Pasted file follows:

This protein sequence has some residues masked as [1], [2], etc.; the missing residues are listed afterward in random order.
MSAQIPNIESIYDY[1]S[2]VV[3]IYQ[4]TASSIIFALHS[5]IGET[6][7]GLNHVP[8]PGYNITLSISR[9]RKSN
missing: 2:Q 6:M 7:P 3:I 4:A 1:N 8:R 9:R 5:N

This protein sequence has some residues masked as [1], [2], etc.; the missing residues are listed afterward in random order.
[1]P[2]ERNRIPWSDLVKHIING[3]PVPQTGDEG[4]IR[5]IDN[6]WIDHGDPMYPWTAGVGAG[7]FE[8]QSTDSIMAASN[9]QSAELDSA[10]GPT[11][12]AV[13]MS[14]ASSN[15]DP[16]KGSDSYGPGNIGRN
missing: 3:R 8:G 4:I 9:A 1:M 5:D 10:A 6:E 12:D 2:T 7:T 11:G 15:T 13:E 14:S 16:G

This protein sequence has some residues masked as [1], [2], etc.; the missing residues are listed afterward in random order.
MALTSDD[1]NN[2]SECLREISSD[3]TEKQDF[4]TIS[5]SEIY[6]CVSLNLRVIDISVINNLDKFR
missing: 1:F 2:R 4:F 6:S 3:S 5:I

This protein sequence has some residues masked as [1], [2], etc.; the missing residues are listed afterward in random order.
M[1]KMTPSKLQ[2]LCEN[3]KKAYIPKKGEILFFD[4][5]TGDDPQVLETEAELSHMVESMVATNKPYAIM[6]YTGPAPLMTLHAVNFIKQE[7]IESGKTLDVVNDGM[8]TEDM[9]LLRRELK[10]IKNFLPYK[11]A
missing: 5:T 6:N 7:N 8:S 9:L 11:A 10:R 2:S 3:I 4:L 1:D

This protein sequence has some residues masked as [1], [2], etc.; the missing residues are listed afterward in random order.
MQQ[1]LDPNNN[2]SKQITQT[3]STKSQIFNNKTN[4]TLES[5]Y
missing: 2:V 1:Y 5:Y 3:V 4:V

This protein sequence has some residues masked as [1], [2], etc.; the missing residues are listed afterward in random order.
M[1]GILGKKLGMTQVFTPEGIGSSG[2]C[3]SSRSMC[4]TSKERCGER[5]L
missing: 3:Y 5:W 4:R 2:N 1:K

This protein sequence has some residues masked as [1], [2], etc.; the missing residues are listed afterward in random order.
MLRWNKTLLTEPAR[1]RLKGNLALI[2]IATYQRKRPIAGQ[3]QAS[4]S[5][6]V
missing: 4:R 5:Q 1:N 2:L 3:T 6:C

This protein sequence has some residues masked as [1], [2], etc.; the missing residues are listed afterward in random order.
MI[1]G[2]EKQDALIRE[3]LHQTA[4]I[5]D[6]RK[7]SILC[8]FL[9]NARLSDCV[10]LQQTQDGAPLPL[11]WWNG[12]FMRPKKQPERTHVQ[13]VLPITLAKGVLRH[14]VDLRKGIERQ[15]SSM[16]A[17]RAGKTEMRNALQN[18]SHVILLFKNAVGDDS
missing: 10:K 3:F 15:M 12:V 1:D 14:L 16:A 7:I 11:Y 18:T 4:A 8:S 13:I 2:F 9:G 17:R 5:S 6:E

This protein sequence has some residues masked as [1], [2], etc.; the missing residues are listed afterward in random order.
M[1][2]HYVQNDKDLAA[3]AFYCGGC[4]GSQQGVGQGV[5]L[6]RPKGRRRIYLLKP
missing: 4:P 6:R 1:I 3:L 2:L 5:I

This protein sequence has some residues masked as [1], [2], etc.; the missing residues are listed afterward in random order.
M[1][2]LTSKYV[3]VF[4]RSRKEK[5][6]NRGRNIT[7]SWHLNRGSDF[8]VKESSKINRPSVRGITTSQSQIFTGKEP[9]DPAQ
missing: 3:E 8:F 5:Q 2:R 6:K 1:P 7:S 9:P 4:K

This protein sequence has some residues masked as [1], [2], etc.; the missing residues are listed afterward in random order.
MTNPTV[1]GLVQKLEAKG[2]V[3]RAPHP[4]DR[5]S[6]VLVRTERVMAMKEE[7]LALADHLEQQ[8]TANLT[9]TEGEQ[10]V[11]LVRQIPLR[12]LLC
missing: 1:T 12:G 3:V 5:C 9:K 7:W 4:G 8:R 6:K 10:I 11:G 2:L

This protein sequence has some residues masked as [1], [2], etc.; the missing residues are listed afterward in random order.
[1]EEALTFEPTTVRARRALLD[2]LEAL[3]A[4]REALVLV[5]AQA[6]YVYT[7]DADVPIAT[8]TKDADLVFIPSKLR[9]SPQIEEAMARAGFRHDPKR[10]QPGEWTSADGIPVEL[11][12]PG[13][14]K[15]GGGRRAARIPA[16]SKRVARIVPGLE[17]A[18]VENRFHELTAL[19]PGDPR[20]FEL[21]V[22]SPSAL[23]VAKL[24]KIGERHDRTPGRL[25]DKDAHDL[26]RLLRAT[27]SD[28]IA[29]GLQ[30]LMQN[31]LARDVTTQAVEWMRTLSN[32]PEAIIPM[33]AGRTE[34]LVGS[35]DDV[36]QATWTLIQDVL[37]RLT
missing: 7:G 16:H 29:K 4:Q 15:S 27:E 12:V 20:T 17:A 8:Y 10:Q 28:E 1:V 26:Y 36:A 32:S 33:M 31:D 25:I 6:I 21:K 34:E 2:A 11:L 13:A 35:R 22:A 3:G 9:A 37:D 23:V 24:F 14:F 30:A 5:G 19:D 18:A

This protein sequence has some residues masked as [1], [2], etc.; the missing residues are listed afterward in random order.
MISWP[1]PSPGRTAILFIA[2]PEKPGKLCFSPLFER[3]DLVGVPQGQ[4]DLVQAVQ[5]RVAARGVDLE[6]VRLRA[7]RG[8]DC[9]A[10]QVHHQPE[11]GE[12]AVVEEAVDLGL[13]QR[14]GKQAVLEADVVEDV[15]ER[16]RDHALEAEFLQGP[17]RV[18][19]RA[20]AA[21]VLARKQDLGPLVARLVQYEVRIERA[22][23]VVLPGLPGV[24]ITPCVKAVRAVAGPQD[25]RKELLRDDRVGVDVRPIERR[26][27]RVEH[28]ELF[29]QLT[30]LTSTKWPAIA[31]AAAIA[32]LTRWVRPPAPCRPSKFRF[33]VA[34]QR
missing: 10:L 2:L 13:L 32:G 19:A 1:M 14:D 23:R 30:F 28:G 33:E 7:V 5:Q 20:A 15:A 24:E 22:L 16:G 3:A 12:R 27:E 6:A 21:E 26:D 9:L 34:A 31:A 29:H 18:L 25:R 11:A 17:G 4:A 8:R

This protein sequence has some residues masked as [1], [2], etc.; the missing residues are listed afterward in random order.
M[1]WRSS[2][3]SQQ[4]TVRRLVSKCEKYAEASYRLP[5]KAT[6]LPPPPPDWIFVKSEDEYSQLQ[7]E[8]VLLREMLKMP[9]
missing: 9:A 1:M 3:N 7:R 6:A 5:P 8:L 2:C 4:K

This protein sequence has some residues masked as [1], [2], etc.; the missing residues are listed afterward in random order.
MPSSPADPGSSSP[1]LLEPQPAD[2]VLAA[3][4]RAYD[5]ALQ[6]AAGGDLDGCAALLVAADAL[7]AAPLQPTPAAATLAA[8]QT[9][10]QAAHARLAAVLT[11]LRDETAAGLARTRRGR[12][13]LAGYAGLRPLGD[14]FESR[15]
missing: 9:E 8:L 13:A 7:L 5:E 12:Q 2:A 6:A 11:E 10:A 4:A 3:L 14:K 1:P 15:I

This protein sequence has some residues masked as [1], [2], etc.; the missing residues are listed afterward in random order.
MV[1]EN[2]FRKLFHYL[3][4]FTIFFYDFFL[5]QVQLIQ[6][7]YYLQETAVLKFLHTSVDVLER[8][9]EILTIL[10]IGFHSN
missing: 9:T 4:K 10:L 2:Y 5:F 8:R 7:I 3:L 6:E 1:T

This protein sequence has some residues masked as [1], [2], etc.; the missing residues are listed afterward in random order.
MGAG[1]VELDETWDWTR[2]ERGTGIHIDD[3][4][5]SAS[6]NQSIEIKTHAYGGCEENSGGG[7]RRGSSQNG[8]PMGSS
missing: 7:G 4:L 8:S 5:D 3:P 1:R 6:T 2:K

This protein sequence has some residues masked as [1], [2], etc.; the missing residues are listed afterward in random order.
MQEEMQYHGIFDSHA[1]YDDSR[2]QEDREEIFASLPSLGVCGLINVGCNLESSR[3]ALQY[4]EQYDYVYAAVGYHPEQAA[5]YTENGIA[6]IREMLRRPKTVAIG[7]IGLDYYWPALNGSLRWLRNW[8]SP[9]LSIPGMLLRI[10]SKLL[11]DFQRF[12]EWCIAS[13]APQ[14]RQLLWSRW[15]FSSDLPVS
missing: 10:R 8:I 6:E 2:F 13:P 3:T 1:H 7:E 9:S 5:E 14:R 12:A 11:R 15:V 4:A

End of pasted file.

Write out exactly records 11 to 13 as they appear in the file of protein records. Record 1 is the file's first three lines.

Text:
This protein sequence has some residues masked as [1], [2], etc.; the missing residues are listed afterward in random order.
MTNPTV[1]GLVQKLEAKG[2]V[3]RAPHP[4]DR[5]S[6]VLVRTERVMAMKEE[7]LALADHLEQQ[8]TANLT[9]TEGEQ[10]V[11]LVRQIPLR[12]LLC
missing: 1:T 12:G 3:V 5:C 9:K 7:W 4:G 8:R 6:K 10:I 11:G 2:L

This protein sequence has some residues masked as [1], [2], etc.; the missing residues are listed afterward in random order.
[1]EEALTFEPTTVRARRALLD[2]LEAL[3]A[4]REALVLV[5]AQA[6]YVYT[7]DADVPIAT[8]TKDADLVFIPSKLR[9]SPQIEEAMARAGFRHDPKR[10]QPGEWTSADGIPVEL[11][12]PG[13][14]K[15]GGGRRAARIPA[16]SKRVARIVPGLE[17]A[18]VENRFHELTAL[19]PGDPR[20]FEL[21]V[22]SPSAL[23]VAKL[24]KIGERHDRTPGRL[25]DKDAHDL[26]RLLRAT[27]SD[28]IA[29]GLQ[30]LMQN[31]LARDVTTQAVEWMRTLSN[32]PEAIIPM[33]AGRTE[34]LVGS[35]DDV[36]QATWTLIQDVL[37]RLT
missing: 7:G 16:H 29:K 4:Q 15:S 27:E 12:V 20:T 17:A 8:Y 10:Q 28:E 1:V 26:Y 36:A 32:S 33:M 31:D 25:I 6:I 21:K 34:E 2:A 11:L 13:A 35:R 22:A 3:G 9:A 37:D 23:V 24:F 14:F 30:A 5:G 19:D 18:A

This protein sequence has some residues masked as [1], [2], etc.; the missing residues are listed afterward in random order.
MISWP[1]PSPGRTAILFIA[2]PEKPGKLCFSPLFER[3]DLVGVPQGQ[4]DLVQAVQ[5]RVAARGVDLE[6]VRLRA[7]RG[8]DC[9]A[10]QVHHQPE[11]GE[12]AVVEEAVDLGL[13]QR[14]GKQAVLEADVVEDV[15]ER[16]RDHALEAEFLQGP[17]RV[18][19]RA[20]AA[21]VLARKQDLGPLVARLVQYEVRIERA[22][23]VVLPGLPGV[24]ITPCVKAVRAVAGPQD[25]RKELLRDDRVGVDVRPIERR[26][27]RVEH[28]ELF[29]QLT[30]LTSTKWPAIA[31]AAAIA[32]LTRWVRPPAPCRPSKFRF[33]VA[34]QR
missing: 10:L 2:L 13:L 32:G 19:A 1:M 14:D 23:R 30:F 28:G 33:E 7:V 5:Q 20:A 15:A 24:E 22:L 16:G 3:A 12:R 27:E 6:A 21:E 26:D 9:L 34:A 31:A 29:H 18:L 25:R 11:A 17:G 4:A 8:R